Metabolic engineering for enhanced propionic acid fermentation by Propionibacterium acidipropionici
Propionic acid is widely used in food and dairy industries. The demand of propionic acid for use as a natural preservative in foods and grains is high. Fermentation by propionibacteria produces propionic acid from sugars; however, the fermentation suffers from low propionic acid production due to by-product formation and strong propionate inhibition on cell growth and the fermentation. In this work, fed-batch fermentation of glucose by Propionibacterium acidipropionici immobilized in a fibrous-bed bioreactor (FBB) with a high cell density (>45 g/L) produced a high propionate concentration of 72 g/L and a high propionate yield of up to 0.65 g/g. A mutant with improved propionate tolerance was obtained by adaptation in the FBB, resulting in significant physiological and morphological changes. The mutant was less sensitive to propionate inhibition and had a higher saturated fatty acid content in the cell membrane and a slimmer shape with an increased specific surface area. Metabolic stoichiometric analysis was applied to quantitatively describe the global cellular mechanism in propionic acid fermentation. By feeding carbon sources with different oxidation states, different fermentation end-product compositions were obtained, indicating different controlling mechanisms involving various acid-forming enzymes with significant changes in their activities and overall protein expression pattern. The metabolic pathway generally shifted toward more propionate formation with a more-reduced substrate. Gene inactivation via gene disruption and integrational mutagenesis was used to knock out the acetate kinase (ack) gene with the goal of eliminating acetate formation and further enhancing propionate production. Mutants were obtained by transforming the cells with a partial ack gene introduced either as a linear fragment with a tetracycline resistance cassette within the partial ack gene or in a non-replicative integrational plasmid containing the tetracycline resistance cassette. The ack inactivation in the mutants showed a profound impact on cell growth rate. Compared to the wild type, the ack-deleted mutants achieved ~10% increase in propionate yield and ~10% decrease in acetate yield. The FBB, the knowledge of the underlying mechanism in controlling propionic acid fermentation, and the mutants obtained in this research should allow us to develop an economical bioprocess for the production of propionic acid from sugars.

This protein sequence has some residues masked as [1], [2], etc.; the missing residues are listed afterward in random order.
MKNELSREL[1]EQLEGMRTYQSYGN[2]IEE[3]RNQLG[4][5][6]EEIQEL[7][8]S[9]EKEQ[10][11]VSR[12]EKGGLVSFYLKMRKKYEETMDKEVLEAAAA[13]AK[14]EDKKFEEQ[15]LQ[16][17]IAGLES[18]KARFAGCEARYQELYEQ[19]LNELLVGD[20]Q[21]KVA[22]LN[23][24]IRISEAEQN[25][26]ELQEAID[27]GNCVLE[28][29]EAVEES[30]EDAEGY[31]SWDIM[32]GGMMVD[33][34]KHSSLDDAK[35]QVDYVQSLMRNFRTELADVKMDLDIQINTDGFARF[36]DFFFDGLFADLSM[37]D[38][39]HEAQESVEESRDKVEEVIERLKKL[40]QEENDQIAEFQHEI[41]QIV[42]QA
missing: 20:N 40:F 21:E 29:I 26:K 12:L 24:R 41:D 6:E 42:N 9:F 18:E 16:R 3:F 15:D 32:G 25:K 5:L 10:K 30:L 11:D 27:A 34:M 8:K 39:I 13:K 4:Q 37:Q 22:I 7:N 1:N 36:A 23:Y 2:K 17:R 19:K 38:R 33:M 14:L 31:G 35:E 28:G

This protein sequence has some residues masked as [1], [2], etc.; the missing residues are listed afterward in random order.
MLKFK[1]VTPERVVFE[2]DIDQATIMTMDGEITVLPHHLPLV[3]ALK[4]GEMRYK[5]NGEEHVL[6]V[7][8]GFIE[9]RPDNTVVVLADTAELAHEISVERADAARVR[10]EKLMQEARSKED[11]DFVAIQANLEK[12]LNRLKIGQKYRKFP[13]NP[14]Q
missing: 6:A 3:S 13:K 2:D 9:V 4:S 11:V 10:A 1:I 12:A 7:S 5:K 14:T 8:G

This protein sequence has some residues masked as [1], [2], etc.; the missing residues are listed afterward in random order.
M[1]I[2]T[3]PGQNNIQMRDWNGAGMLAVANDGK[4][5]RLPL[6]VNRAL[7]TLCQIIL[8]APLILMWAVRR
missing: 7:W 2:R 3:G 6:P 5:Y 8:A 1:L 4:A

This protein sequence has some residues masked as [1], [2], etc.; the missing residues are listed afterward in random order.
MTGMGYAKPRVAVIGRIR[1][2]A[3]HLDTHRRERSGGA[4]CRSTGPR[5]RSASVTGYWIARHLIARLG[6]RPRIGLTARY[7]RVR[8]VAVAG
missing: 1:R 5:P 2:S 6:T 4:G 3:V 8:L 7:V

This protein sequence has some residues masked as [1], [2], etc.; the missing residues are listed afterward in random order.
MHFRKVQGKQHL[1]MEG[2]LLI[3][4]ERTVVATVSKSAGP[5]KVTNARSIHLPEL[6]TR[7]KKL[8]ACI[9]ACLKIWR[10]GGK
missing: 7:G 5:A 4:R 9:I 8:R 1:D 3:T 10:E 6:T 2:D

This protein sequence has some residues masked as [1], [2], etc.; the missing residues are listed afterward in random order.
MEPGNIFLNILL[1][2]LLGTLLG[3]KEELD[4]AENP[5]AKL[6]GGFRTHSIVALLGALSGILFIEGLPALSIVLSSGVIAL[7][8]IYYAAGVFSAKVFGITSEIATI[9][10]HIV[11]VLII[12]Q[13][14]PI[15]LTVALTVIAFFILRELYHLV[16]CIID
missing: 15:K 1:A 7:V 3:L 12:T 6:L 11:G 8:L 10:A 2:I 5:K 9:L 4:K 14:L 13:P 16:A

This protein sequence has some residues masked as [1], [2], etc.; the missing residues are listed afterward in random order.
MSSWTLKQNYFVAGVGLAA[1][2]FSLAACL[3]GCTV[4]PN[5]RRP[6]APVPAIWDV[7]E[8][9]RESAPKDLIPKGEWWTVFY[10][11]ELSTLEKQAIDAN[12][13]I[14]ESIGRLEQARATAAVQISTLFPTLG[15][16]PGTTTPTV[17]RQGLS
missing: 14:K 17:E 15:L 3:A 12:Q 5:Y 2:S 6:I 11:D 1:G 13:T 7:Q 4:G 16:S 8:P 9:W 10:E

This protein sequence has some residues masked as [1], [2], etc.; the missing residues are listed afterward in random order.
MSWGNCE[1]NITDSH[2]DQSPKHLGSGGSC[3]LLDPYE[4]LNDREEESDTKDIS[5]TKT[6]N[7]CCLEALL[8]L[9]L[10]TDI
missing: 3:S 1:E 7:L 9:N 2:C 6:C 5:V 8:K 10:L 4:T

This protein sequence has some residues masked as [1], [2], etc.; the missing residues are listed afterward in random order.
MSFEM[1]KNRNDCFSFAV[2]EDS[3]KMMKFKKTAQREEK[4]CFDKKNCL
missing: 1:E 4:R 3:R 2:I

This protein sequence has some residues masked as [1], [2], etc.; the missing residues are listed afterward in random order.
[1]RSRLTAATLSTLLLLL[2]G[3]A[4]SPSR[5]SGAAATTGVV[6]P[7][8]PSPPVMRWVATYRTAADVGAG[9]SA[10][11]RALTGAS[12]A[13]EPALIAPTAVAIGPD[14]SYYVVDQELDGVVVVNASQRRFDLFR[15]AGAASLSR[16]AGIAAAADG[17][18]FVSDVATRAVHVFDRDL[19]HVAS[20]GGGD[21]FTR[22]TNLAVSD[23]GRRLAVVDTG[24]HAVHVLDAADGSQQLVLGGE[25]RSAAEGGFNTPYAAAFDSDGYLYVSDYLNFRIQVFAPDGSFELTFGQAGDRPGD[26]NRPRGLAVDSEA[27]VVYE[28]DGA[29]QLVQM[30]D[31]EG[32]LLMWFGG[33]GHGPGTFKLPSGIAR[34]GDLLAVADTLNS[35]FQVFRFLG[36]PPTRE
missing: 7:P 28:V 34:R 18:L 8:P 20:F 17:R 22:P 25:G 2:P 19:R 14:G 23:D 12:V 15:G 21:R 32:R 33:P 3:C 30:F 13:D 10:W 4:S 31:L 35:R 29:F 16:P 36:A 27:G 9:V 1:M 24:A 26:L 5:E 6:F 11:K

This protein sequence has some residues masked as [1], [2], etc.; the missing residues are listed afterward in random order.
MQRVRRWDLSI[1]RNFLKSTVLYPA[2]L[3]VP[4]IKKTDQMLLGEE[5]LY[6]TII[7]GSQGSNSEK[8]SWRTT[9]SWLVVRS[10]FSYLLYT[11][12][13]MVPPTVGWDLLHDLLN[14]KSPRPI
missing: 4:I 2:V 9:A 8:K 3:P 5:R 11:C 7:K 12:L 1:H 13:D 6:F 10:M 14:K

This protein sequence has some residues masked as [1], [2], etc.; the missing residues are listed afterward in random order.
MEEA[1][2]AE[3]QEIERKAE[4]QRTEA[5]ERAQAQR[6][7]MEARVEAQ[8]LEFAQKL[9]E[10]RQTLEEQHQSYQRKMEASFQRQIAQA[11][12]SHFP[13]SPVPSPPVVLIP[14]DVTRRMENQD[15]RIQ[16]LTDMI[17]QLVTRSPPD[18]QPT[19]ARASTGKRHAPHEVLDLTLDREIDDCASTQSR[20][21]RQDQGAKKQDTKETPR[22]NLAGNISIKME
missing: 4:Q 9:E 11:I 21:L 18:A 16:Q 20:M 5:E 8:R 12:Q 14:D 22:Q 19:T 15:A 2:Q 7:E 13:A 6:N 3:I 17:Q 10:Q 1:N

School:The Ohio State University
School Location:USA - Ohio
Source Type:Master's Thesis
Keywords:propionic acid immobilization tolerance ack inactivation
Date of Publication:01/01/2005